Brillouin light scattering has been used to determine the high-frequency complex mechanical modulus of alkali tellurite liquids and glasses, as a function of the temperature. In order to adequately describe the temperature dependence of this modulus, a modified Maxwell model for linear viscoelastic systems was developed. Accordingly, the modulus comprises relaxational components and a temperature-dependent static modulus, the magnitudes of which are determined by the equilibrium volume fraction of kinetically arrested domains. In binary alkali tellurites the structure degrades with increasing temperature by means of the dissolution of network rings, which involves the conversion of (Formula presented) trigonal bipyramids into (Formula presented) trigonal pyramids. This decrease in network connectivity is believed to be responsible for the decrease in the elastic modulus and to cause the release of structural components into a viscoelastic state. At high temperatures structural dynamics can be described with a single relaxation time.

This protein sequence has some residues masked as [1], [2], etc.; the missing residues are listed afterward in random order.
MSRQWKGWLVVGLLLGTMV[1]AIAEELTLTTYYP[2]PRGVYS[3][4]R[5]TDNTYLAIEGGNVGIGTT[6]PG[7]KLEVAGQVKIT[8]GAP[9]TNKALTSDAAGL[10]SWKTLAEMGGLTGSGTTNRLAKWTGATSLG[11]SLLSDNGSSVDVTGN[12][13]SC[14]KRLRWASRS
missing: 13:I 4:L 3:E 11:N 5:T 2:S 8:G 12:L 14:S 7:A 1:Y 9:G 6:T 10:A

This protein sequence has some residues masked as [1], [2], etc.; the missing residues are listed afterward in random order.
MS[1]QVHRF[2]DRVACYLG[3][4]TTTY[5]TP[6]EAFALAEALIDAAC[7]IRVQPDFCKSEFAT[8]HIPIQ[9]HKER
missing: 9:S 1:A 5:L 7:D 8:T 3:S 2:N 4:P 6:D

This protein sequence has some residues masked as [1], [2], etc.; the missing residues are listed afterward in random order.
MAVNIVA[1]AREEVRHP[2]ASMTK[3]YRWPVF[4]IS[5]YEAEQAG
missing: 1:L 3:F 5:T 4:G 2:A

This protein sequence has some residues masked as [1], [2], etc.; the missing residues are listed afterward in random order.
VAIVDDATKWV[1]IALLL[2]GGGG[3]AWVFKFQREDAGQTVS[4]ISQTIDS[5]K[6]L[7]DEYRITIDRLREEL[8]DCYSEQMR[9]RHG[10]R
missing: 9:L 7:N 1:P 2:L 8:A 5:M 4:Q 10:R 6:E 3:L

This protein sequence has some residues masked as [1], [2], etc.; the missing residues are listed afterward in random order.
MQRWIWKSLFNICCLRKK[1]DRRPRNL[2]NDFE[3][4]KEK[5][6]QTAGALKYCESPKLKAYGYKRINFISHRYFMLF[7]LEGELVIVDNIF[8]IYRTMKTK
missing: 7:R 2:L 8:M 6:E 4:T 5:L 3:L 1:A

|Original language||English (US)|
|Number of pages||12|
|Journal||Physical Review B - Condensed Matter and Materials Physics|
|State||Published - Jan 1 1998|
ASJC Scopus subject areas
- Electronic, Optical and Magnetic Materials
- Condensed Matter Physics